“I won everything today because after two years, I never knew whether I could get back into shape again (after my injury) or ever get the chance to go to the Olympics,” she admitted. “It was already a success for me just to be be here and now I have a medal; it’s unbelievable.”

“First, I couldn’t believe it had happened but afterwards (to lose the gold by) one-hundredth of a second, it was just a big surprise,” she continued. “I thought, ‘Is this true or not?’ It’s just one-hundredth of a second, but this is our sport. I’m happy with the silver and Ester deserved gold.”

Bronze medalist Tina Weirather delivered Liechtenstein’s first Olympic alpine medal since Paul Frommelt won bronze in the Calgary 1988 slalom.

“I skied really well,” she said of her performance. “There were plenty of racers today that had no chance because of the wind. You want a fair race. Today you needed the luck. Today I was lucky.”

The Olympic women’s super-G podium. Image Credit: GEPA Pictures/Matic Klansek

American Speed Queen Lindsey Vonn ran with bib one and was enjoying a solid run until a sizeable mistake in the final turn towards the finish cost her precious tenths of a second and a shot at another Olympic medal. Vonn eventually settled for a tie for sixth with Italy’s Federica Brignone.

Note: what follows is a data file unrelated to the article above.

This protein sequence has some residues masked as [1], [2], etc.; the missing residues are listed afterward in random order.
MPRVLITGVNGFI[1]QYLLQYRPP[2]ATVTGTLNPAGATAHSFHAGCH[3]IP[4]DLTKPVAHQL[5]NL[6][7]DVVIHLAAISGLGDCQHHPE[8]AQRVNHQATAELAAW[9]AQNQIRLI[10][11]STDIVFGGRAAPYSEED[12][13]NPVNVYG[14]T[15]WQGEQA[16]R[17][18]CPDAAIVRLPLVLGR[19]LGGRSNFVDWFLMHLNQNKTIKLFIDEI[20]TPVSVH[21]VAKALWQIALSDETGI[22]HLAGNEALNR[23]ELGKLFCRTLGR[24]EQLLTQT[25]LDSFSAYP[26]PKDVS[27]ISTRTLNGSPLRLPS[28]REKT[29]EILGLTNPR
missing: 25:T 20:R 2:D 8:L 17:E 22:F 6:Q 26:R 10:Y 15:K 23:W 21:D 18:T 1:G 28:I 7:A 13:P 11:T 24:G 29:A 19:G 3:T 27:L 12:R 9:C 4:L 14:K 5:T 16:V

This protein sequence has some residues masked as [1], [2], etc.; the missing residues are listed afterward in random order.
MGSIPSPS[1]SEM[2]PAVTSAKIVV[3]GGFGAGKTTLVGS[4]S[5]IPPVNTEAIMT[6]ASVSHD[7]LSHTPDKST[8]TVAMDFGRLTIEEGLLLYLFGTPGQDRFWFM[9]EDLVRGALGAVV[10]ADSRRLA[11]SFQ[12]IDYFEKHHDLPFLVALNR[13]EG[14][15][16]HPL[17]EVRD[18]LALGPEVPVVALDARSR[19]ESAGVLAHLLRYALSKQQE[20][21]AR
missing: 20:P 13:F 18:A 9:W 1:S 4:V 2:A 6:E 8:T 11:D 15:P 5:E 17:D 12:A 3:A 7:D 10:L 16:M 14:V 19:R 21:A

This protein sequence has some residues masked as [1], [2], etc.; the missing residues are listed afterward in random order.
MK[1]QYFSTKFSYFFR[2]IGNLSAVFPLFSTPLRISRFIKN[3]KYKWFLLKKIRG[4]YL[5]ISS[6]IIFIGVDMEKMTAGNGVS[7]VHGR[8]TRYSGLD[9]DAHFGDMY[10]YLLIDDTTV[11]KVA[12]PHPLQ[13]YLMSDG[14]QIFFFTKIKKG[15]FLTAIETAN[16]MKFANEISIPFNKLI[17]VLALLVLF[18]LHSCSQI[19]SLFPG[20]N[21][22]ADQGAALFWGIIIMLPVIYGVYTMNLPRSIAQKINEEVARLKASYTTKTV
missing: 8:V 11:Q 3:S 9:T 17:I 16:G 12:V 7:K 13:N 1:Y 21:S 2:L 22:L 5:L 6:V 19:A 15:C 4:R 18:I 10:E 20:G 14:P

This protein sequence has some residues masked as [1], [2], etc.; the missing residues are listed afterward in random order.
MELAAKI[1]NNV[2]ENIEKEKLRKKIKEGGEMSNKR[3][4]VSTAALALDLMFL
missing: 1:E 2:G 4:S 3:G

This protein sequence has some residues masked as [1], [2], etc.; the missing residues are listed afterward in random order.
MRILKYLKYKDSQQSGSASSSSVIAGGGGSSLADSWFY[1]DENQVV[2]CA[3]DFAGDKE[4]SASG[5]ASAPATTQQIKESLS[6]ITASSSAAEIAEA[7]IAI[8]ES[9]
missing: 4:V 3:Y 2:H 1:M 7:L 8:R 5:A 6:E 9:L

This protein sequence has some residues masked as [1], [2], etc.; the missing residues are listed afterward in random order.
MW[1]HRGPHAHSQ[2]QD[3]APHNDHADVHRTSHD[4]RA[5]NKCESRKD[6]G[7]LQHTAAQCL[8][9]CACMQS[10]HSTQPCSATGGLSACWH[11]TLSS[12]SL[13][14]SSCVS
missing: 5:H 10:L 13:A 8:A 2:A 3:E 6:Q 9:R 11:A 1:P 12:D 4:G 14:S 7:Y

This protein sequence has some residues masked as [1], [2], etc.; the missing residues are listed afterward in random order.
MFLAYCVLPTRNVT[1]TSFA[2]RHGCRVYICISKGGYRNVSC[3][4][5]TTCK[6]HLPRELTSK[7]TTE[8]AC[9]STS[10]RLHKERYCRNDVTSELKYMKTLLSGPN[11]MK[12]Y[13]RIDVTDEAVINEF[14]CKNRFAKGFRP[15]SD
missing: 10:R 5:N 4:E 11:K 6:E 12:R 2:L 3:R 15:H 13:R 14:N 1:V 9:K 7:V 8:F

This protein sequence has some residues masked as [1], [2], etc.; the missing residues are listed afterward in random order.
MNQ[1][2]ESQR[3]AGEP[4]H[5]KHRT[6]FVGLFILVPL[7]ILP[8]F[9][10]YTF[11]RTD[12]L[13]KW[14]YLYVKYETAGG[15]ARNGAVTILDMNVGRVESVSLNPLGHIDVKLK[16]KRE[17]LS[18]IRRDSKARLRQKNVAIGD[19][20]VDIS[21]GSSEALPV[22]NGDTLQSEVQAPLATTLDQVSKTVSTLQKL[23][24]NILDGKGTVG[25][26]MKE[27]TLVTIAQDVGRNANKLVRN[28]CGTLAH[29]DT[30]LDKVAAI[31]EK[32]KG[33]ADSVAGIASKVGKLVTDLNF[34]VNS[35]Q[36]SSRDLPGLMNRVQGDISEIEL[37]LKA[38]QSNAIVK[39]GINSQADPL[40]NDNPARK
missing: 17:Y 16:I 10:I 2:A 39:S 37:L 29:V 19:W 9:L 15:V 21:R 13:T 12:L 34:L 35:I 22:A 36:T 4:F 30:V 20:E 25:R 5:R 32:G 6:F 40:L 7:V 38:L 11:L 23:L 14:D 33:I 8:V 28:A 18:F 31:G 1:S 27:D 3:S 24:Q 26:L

“Number one is always really difficult, especially in super-G,” Vonn said in the finish. “We haven’t been on this trail yet this year. I think it was a pretty big disadvantage, to be honest. There was a little bit of fluff left on the course and unfortunately I got some headwind in the middle section, the winds were changing for every racer but I attacked. I gave it everything and I have no regrets. I made a mistake on the bottom but, you know, that’s what happens in super-G.”

Following Vonn was a trio of Americans as Breezy Johnson, Laurenne Ross, and Alice McKennis finished in 14th, 15th, and 16th place, respectively.